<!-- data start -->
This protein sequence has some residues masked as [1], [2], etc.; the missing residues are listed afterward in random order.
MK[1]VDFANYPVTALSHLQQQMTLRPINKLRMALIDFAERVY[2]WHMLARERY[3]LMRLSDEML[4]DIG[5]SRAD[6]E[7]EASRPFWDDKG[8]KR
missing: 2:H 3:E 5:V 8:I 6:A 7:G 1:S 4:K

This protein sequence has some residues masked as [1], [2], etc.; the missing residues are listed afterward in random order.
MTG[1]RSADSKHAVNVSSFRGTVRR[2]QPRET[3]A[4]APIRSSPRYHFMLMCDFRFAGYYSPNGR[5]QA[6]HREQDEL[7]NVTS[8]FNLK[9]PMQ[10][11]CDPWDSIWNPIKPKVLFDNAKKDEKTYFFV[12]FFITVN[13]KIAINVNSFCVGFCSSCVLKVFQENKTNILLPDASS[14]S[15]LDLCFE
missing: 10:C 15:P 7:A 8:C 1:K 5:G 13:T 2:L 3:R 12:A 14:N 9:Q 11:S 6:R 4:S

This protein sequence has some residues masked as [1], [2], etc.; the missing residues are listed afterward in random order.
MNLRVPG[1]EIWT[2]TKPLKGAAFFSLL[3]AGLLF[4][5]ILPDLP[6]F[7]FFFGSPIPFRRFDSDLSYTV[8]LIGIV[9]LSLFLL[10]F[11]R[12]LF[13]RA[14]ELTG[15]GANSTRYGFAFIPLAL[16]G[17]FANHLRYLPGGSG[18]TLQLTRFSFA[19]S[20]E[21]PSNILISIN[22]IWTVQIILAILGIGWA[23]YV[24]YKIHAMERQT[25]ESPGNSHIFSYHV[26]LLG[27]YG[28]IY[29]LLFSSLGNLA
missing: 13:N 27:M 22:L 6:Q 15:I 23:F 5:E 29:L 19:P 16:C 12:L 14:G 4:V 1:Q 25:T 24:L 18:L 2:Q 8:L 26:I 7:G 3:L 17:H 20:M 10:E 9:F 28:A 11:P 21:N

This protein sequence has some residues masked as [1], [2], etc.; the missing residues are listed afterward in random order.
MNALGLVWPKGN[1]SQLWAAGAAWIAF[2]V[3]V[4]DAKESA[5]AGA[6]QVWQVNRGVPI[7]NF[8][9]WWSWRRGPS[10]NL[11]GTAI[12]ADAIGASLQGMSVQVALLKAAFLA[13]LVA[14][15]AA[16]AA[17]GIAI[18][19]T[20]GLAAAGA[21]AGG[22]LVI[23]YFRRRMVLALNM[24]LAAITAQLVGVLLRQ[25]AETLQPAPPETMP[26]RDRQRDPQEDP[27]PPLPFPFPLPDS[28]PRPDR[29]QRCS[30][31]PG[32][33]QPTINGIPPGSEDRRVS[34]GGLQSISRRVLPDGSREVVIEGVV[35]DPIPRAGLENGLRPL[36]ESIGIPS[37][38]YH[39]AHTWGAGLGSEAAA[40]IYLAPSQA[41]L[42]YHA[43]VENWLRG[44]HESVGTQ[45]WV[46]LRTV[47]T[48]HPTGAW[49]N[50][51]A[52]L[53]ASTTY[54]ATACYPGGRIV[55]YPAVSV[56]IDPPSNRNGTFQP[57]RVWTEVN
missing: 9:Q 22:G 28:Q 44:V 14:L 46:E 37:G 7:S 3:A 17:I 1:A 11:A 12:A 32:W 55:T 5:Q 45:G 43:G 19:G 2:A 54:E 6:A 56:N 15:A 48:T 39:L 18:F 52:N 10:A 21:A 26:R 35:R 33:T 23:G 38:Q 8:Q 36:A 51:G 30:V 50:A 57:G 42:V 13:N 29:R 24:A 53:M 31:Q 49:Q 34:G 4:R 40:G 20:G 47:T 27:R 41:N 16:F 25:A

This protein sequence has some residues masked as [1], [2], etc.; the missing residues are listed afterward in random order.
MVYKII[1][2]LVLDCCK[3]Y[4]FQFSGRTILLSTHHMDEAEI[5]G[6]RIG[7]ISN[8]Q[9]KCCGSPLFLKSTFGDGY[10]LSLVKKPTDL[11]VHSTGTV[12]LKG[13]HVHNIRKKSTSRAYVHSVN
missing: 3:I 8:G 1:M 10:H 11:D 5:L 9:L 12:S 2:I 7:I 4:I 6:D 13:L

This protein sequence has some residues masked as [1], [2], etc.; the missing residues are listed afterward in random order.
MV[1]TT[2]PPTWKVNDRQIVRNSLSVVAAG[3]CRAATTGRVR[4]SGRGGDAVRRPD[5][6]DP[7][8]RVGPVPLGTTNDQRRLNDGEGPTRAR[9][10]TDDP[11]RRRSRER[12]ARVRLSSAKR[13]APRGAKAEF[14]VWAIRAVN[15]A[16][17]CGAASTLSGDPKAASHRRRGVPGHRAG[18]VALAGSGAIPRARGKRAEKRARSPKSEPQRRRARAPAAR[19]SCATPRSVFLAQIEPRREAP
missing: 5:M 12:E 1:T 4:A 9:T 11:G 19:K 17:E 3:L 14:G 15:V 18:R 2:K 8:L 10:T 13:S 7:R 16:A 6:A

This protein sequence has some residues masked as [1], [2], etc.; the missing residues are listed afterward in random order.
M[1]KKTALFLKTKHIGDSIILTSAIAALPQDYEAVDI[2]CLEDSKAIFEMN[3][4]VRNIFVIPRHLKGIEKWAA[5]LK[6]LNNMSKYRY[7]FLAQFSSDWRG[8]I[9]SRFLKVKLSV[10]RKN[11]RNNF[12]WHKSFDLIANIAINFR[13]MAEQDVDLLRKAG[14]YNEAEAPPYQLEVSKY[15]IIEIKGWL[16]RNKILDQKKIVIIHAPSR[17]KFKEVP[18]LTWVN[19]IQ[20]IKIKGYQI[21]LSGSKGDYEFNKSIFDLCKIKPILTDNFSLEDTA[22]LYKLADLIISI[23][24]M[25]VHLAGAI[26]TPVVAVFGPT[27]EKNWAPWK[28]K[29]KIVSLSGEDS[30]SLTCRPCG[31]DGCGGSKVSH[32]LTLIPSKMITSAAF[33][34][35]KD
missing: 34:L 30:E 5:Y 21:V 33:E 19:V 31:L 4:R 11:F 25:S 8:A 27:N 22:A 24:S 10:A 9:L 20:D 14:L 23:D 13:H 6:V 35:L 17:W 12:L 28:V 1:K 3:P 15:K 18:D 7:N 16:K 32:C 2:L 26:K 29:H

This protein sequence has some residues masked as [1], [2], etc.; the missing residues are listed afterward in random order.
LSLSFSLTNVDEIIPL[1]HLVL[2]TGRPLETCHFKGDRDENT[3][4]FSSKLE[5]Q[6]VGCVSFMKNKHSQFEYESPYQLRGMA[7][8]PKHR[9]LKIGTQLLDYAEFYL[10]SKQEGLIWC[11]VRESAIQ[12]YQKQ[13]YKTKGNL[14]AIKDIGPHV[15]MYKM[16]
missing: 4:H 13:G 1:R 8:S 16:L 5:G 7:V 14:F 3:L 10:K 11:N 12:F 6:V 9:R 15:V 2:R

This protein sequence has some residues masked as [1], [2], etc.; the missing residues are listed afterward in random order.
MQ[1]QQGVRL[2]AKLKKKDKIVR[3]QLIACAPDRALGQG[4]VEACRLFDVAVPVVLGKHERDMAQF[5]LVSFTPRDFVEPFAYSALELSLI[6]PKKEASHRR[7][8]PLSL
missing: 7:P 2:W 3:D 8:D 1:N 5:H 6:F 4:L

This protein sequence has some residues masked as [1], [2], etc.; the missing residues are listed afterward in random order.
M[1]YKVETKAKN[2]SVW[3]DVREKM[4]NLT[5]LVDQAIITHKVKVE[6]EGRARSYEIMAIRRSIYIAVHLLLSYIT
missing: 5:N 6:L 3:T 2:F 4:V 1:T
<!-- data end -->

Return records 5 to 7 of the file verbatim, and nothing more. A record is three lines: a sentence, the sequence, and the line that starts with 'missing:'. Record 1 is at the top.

This protein sequence has some residues masked as [1], [2], etc.; the missing residues are listed afterward in random order.
MVYKII[1][2]LVLDCCK[3]Y[4]FQFSGRTILLSTHHMDEAEI[5]G[6]RIG[7]ISN[8]Q[9]KCCGSPLFLKSTFGDGY[10]LSLVKKPTDL[11]VHSTGTV[12]LKG[13]HVHNIRKKSTSRAYVHSVN
missing: 3:I 8:G 1:M 10:H 11:D 5:L 9:L 12:S 2:I 7:I 4:I 6:D 13:L

This protein sequence has some residues masked as [1], [2], etc.; the missing residues are listed afterward in random order.
MV[1]TT[2]PPTWKVNDRQIVRNSLSVVAAG[3]CRAATTGRVR[4]SGRGGDAVRRPD[5][6]DP[7][8]RVGPVPLGTTNDQRRLNDGEGPTRAR[9][10]TDDP[11]RRRSRER[12]ARVRLSSAKR[13]APRGAKAEF[14]VWAIRAVN[15]A[16][17]CGAASTLSGDPKAASHRRRGVPGHRAG[18]VALAGSGAIPRARGKRAEKRARSPKSEPQRRRARAPAAR[19]SCATPRSVFLAQIEPRREAP
missing: 5:M 12:E 1:T 4:A 9:T 11:G 19:K 17:E 3:L 14:G 15:V 18:R 2:K 8:L 10:T 13:S 7:R 16:A 6:A

This protein sequence has some residues masked as [1], [2], etc.; the missing residues are listed afterward in random order.
M[1]KKTALFLKTKHIGDSIILTSAIAALPQDYEAVDI[2]CLEDSKAIFEMN[3][4]VRNIFVIPRHLKGIEKWAA[5]LK[6]LNNMSKYRY[7]FLAQFSSDWRG[8]I[9]SRFLKVKLSV[10]RKN[11]RNNF[12]WHKSFDLIANIAINFR[13]MAEQDVDLLRKAG[14]YNEAEAPPYQLEVSKY[15]IIEIKGWL[16]RNKILDQKKIVIIHAPSR[17]KFKEVP[18]LTWVN[19]IQ[20]IKIKGYQI[21]LSGSKGDYEFNKSIFDLCKIKPILTDNFSLEDTA[22]LYKLADLIISI[23][24]M[25]VHLAGAI[26]TPVVAVFGPT[27]EKNWAPWK[28]K[29]KIVSLSGEDS[30]SLTCRPCG[31]DGCGGSKVSH[32]LTLIPSKMITSAAF[33][34][35]KD
missing: 34:L 30:E 5:Y 21:V 33:E 19:V 31:L 4:R 11:F 25:S 8:A 27:N 22:A 24:S 10:A 9:L 20:D 14:L 23:D 13:H 6:V 35:L 17:W 12:L 28:V 1:K 3:P 15:K 18:D 7:N 16:K 32:C 2:L 26:K 29:H